Hurricane Laura has now been downgraded to a tropical depression as it moves over Arkansas but it has taken more than 24 hours from landfall for its sustained winds to drop below storm strength, with the significant footprint of the large storm likely to make damage assessment take time.
The insurance and reinsurance market continues to look at industry loss figures that range into the double-digit billions of dollars with hurricane Laura, particularly once any offshore energy losses are factored in and also taking into account the potential for loss amplification and loss adjustment expenses.
Hurricane Laura has impacted a wide swathe of the United States and while some early reports suggest damages are not perhaps as severe as had been expected in some areas, the impacts to property and businesses are significant and widely spread.
Insurance and reinsurance broker Aon’s Impact Forecasting division explained, “The financial toll of Hurricane Laura will be measured in the billions of dollars (USD). The large footprint of damage in Louisiana, Texas, and further inland across the Southeast and Mid-Atlantic will warrant a lengthy period of damage assessment and quantifying the direct fiscal cost to residential and commercial property, vehicles, the energy sector, infrastructure (transportation and electrical), agriculture, and direct net-loss business interruption. The economic toll is likely to reach well into the billions of dollars (USD), and the portion covered by public and private insurance entities is also expected to result in a multi- billion-dollar payout.”
The majority of the wind related damages are expected to be covered by insurance, but some of the storm surge and inland flooding costs will likely be uninsured, Impact Forecasting said, as National Flood Insurance Program (NFIP) uptake rates are low in the region affected.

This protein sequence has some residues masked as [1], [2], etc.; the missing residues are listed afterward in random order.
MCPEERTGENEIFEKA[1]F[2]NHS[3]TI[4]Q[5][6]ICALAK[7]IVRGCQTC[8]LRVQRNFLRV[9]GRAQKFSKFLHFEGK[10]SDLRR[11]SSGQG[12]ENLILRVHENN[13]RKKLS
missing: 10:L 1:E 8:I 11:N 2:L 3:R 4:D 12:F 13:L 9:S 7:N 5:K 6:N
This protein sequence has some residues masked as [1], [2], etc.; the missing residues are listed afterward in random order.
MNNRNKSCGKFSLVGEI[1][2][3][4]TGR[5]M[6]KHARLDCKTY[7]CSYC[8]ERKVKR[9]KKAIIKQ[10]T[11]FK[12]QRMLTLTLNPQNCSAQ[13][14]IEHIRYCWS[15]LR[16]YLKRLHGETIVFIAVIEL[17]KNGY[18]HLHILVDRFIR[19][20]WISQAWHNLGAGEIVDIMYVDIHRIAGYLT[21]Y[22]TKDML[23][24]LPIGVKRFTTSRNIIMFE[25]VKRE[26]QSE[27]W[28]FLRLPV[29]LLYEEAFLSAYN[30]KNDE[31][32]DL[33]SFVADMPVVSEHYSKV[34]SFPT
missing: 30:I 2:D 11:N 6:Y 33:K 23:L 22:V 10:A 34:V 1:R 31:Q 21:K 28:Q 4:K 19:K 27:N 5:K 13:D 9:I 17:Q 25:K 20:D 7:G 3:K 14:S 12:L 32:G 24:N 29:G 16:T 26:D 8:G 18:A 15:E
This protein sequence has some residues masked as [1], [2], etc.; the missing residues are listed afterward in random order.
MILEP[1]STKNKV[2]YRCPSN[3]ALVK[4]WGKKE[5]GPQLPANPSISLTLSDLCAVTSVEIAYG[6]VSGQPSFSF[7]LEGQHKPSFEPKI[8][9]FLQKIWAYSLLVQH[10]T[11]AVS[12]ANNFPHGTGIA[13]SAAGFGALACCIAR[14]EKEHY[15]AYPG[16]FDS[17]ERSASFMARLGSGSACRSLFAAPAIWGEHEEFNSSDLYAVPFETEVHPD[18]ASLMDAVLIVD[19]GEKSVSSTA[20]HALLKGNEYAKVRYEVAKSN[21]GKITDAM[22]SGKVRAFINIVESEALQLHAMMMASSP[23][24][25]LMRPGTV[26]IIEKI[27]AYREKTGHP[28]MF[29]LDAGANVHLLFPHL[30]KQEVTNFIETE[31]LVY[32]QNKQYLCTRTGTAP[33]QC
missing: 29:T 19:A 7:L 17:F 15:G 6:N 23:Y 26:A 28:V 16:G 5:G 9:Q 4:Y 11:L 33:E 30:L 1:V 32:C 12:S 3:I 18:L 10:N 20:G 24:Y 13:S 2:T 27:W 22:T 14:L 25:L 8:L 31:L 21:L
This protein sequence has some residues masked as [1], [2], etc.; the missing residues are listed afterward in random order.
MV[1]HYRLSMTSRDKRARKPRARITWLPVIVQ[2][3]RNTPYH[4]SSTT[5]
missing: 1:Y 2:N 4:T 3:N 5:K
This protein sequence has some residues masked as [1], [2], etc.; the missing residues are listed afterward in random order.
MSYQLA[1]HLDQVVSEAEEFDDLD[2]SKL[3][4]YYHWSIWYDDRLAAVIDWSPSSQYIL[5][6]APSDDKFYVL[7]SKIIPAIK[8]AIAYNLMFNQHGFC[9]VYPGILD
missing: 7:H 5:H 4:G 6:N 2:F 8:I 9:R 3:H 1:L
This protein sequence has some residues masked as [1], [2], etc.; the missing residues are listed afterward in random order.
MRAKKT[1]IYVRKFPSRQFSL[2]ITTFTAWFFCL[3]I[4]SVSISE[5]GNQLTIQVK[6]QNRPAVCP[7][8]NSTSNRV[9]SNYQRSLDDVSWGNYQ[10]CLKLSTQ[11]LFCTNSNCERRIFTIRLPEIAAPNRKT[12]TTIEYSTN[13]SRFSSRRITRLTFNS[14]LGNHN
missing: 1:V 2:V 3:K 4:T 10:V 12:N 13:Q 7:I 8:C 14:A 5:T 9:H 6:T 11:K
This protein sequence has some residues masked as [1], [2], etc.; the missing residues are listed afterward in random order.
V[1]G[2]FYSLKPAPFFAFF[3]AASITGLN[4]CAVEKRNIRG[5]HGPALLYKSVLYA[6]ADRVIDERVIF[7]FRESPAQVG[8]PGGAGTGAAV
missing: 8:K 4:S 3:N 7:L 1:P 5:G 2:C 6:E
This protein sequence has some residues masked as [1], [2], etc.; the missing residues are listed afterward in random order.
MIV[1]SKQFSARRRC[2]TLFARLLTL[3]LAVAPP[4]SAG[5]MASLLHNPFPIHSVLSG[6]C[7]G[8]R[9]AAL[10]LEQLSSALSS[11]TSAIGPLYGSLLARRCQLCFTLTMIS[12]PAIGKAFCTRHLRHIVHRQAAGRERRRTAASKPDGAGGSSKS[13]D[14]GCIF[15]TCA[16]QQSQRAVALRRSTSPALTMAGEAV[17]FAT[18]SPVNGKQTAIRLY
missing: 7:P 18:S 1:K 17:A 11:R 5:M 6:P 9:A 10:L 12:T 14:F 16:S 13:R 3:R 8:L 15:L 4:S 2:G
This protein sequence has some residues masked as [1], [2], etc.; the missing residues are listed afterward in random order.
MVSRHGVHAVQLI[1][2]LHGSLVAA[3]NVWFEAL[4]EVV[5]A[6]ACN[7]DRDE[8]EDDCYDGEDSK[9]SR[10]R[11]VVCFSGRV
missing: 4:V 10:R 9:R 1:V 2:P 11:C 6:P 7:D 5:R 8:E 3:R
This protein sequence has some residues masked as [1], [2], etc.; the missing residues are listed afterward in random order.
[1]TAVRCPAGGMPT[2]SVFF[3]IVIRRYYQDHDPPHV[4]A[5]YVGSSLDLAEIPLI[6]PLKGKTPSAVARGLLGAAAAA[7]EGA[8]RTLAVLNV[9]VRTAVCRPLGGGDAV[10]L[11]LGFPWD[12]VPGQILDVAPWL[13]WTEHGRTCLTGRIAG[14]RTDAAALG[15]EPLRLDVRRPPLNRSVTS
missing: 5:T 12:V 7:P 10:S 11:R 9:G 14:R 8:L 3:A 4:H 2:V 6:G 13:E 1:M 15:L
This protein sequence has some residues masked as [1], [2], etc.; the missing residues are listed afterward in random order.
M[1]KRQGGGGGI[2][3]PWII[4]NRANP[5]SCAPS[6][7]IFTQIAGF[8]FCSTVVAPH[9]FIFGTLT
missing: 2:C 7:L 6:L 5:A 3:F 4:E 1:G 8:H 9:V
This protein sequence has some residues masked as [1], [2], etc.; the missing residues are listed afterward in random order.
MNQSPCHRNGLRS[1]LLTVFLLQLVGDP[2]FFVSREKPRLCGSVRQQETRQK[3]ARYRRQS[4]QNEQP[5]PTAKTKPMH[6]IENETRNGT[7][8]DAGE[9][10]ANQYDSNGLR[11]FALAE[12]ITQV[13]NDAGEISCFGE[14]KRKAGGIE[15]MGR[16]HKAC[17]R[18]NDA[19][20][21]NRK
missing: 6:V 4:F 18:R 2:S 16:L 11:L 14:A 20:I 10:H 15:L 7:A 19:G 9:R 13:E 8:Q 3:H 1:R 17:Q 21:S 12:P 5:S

That aside though, hurricane Laura is still expected to drive losses into the billions of dollars for the insurance and reinsurance sector, with the inevitable hit to insurance-linked securities (ILS) funds and certain other collateralised reinsurance structures as well.
As we explained yesterday, “Industry loss expectations still seem to range from as low as $6 billion to as high as $20 billion for hurricane Laura and even early post-landfall modelled estimates seem to have a large range as well, according to our sources. We are told that some models show something in the range of $8 billion to as high as $14 billion (including offshore energy impacts and some inflation effects for the pandemic), although no official data is available to us at this time and it could be an internal run of a model with a house view of risk, hence we aren’t leading on this information yet.”
Market opinion seems to be that the eventual private insurance market loss will still fall into those ranges, with the modelled $8 billion to $14 billion seeming a reasonable place for the total insurance market costs from hurricane Laura to fall.
The mid-point of that would be just into the double-digit billions of dollars.
Some of our market sources believe that hurricane Laura, once all loss amplification and LAE is factored in, could reach closer to the mid-double-digits, around the $15 billion figure, but for now this seems perhaps a little on the high side.
As ever, it will take time for the loss to develop and the true industry impact to be understood, as well as its ramifications for reinsurance and ILS markets.
Adjusted to today’s figures, 2005’s hurricane Rita still seems a good proxy for hurricane Laura, with it having been estimated to be a $13.5bn industry loss at today’s values by Swiss Re, while 2008’s hurricane Ike, estimated at a $23bn industry loss, seems too high got Laura.
Hence, the $8 billion to $14 billion figures we’ve seen from modelled data still looks a good place to begin the hunt for an industry insured loss figure for Laura’s damages.
Analysts at Bloomberg Intelligence Services have opted for $15 billion as their marker for Laura, which isn’t so far away either.
We expect to begin to see catastrophe risk modeller early estimates for hurricane Laura’s industry loss later today or on Monday. As a reminder though, it’s always important to consider what is included and excluded from a modelled industry loss estimate, as rarely do they try to cover absolutely every cost that may fall to the insurance and reinsurance market.